For example, edge transitions occurring as the spinner 108 rotates in the path of the laser beam 104 occur at such predictable times, as do the passing of irregularities in surfaces of the spinner 108 in the front of the laser beam 104. Stray reflections as the laser beam 104 is reflected along various paths within the scanner 100 may also introduce noise at predictable times. Numerous other factors may introduce noise into the scan signal.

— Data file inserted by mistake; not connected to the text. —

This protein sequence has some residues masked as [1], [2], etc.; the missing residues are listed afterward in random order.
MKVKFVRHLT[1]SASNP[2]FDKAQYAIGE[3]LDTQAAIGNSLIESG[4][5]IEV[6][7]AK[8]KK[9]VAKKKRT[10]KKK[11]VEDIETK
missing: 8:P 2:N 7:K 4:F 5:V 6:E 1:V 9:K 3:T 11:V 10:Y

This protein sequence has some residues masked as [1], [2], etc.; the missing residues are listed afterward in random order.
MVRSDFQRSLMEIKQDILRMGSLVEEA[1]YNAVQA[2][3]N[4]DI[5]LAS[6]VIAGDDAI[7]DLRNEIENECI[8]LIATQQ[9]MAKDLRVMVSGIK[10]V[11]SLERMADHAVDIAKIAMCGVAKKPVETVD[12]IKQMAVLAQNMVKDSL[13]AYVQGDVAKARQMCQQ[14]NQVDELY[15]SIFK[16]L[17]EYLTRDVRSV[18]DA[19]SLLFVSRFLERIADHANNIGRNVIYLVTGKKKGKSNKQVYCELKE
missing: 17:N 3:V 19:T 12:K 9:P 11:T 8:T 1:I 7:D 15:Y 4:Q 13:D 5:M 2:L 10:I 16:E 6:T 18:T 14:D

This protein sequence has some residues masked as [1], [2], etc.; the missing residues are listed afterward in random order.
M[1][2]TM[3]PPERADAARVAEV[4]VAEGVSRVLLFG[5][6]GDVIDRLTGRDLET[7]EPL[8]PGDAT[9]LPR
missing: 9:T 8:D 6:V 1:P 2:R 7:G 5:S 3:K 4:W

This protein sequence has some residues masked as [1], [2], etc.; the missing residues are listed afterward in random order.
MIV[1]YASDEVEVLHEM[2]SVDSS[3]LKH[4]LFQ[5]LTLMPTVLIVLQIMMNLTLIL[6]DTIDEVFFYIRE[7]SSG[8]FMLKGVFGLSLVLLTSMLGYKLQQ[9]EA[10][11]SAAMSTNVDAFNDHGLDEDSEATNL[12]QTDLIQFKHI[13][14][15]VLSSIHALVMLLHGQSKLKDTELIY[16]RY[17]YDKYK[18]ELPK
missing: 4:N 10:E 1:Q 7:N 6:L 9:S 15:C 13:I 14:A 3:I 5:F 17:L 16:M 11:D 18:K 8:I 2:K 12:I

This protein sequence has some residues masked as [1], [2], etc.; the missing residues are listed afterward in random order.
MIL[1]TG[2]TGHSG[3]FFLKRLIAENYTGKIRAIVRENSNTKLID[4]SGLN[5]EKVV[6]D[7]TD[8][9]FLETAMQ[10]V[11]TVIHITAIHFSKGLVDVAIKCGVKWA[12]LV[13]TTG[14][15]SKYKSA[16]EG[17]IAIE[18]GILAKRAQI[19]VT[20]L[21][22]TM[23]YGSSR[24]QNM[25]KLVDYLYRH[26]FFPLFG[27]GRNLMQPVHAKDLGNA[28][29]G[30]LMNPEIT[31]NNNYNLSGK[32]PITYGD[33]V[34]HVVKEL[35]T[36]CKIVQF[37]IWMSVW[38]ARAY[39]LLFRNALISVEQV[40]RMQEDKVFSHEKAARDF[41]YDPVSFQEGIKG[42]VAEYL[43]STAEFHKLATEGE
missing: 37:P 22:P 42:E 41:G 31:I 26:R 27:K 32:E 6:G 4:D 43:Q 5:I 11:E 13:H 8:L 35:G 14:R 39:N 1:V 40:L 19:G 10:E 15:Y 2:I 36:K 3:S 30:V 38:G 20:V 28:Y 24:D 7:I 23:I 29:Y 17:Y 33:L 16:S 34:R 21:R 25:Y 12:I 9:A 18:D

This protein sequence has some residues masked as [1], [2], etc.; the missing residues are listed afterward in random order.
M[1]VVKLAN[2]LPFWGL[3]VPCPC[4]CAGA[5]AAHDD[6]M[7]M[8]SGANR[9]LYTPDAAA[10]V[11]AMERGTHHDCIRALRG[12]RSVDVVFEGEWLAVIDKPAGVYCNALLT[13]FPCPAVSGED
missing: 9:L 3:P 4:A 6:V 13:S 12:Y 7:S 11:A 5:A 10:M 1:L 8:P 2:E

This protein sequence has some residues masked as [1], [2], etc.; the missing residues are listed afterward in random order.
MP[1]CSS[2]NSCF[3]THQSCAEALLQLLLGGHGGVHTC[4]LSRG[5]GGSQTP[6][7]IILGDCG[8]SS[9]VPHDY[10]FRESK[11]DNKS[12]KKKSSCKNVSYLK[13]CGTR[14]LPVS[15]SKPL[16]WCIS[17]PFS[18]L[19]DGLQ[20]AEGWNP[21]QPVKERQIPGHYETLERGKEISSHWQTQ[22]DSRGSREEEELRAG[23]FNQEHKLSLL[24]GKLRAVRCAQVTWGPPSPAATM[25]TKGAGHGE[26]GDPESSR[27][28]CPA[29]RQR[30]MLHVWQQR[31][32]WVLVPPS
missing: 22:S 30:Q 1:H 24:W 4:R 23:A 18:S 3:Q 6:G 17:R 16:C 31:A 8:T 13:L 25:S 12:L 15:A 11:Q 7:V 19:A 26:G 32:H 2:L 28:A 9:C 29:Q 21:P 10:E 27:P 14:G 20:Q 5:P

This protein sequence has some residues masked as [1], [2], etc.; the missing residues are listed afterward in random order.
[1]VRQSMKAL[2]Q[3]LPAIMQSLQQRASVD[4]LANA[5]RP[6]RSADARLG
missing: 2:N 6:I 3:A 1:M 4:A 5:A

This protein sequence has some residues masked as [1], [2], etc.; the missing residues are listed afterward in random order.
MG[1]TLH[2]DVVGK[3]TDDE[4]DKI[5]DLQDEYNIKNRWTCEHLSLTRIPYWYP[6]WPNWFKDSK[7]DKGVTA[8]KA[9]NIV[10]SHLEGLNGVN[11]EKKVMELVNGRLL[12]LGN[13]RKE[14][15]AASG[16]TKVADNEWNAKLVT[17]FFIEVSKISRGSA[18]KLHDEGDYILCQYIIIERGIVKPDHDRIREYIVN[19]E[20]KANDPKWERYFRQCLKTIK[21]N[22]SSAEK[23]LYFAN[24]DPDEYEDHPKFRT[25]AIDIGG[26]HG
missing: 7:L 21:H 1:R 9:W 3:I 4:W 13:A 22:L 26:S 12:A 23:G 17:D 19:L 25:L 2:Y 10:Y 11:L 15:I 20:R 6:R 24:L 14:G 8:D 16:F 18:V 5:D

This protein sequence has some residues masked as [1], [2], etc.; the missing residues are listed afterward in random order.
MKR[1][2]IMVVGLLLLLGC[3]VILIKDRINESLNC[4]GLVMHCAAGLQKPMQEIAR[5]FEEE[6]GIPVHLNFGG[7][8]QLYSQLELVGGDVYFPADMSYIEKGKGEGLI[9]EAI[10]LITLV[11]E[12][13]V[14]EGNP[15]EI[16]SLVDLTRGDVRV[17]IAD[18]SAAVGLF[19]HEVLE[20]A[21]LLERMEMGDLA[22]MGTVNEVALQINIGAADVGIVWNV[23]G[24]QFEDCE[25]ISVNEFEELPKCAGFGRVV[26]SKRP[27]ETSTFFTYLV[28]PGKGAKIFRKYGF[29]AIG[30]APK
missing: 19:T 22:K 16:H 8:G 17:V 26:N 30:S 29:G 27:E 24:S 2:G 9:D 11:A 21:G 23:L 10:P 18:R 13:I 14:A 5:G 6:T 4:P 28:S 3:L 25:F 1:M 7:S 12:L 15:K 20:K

Therefore, the scanner 100 is designed and programmed so that it can be operated in a learning mode at suitable times, such as at final testing of the scanner 100 during a manufacturing process, installation of the scanner 100 in a retail location, or periodically during use of the scanner. During operation in the learning mode, the scanner 100 may suitably be operated under conditions in which noise is readily identifiable. For example, the scanner 100 may be operated with the scan windows 116A and 116B shielded with a material such as black felt, in order to prevent external light from entering the scanner 100 and to insure that the only factors inducing variation in a scan signal will be stray noise influences created by the scanner 100 itself. Under such circumstances, the scan signal will typically be predicted to take on a single, stable value, so that deviations from that value may easily be identified as noise.